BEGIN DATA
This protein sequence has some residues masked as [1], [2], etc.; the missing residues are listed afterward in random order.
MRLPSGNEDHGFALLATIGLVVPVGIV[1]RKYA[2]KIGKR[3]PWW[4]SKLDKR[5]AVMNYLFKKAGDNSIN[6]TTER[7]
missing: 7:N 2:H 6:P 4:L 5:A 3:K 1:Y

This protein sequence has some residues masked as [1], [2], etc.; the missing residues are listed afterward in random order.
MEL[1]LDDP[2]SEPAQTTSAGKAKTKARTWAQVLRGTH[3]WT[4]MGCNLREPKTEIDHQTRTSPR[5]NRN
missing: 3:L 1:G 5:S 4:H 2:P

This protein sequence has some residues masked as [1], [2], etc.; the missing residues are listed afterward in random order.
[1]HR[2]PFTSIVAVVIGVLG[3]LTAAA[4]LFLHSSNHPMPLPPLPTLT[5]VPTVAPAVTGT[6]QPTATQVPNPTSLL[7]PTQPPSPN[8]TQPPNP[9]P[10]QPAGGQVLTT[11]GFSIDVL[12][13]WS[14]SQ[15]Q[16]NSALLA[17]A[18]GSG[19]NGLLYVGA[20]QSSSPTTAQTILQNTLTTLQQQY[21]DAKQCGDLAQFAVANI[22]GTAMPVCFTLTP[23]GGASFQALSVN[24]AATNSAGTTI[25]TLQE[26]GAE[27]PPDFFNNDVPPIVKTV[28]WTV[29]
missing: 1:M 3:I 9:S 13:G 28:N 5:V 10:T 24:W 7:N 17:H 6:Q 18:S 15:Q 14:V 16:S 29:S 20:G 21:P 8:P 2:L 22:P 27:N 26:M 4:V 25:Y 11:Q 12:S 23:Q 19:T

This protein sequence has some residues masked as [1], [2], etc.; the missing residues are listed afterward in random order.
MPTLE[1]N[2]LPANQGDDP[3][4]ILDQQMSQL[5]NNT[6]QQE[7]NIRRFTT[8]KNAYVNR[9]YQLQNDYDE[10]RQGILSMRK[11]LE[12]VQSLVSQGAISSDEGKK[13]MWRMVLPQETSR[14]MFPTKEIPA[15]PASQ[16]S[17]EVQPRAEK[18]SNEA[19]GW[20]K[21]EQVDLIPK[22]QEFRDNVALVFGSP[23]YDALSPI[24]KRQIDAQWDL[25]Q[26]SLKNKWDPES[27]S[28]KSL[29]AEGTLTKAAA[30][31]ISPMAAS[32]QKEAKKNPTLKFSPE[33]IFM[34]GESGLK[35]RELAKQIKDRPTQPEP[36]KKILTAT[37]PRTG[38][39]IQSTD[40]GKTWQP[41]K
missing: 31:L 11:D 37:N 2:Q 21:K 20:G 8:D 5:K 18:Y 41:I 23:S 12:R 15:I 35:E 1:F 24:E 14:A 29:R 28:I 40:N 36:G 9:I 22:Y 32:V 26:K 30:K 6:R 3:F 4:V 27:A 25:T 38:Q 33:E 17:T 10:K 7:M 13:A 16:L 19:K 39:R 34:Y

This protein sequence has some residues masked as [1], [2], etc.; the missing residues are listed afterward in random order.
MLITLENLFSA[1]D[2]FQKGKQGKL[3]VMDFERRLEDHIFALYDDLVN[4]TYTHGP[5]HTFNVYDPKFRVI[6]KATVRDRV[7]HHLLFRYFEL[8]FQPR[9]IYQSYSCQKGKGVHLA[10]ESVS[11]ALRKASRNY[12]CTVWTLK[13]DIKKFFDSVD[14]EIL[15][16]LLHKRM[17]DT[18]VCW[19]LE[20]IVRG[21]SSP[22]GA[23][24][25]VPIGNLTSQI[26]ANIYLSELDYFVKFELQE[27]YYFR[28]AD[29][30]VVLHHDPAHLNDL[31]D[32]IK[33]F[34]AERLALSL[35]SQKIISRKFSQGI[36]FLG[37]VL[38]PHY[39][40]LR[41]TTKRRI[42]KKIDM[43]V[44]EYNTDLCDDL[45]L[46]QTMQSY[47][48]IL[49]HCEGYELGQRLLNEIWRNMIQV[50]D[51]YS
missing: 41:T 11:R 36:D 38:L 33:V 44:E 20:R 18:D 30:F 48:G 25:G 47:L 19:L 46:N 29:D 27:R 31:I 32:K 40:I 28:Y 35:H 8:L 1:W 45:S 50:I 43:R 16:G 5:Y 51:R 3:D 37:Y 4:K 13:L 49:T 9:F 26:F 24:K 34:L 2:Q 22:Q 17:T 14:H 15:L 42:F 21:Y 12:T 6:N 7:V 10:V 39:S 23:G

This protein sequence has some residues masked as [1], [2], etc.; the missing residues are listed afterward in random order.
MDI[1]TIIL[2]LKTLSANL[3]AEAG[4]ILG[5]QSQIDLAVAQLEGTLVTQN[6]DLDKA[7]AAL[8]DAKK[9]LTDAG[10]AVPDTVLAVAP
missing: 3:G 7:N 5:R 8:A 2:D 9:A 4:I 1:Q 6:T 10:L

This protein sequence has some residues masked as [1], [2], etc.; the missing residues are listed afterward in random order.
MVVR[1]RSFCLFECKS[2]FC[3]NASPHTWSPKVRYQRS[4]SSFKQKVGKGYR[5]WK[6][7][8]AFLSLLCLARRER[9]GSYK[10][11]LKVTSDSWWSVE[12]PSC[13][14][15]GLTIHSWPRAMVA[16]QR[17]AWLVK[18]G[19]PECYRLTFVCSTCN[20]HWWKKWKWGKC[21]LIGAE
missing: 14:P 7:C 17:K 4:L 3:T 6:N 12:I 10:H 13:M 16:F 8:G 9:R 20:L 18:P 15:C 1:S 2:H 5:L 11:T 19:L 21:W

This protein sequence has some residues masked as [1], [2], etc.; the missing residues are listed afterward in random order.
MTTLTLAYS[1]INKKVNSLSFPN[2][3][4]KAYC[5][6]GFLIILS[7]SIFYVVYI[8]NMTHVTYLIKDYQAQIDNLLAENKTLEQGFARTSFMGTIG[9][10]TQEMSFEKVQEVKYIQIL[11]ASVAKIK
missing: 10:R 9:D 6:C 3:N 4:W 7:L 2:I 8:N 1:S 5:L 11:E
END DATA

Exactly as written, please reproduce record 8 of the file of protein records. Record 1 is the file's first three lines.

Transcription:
This protein sequence has some residues masked as [1], [2], etc.; the missing residues are listed afterward in random order.
MTTLTLAYS[1]INKKVNSLSFPN[2][3][4]KAYC[5][6]GFLIILS[7]SIFYVVYI[8]NMTHVTYLIKDYQAQIDNLLAENKTLEQGFARTSFMGTIG[9][10]TQEMSFEKVQEVKYIQIL[11]ASVAKIK
missing: 10:R 9:D 6:C 3:N 4:W 7:L 2:I 8:N 1:S 5:L 11:E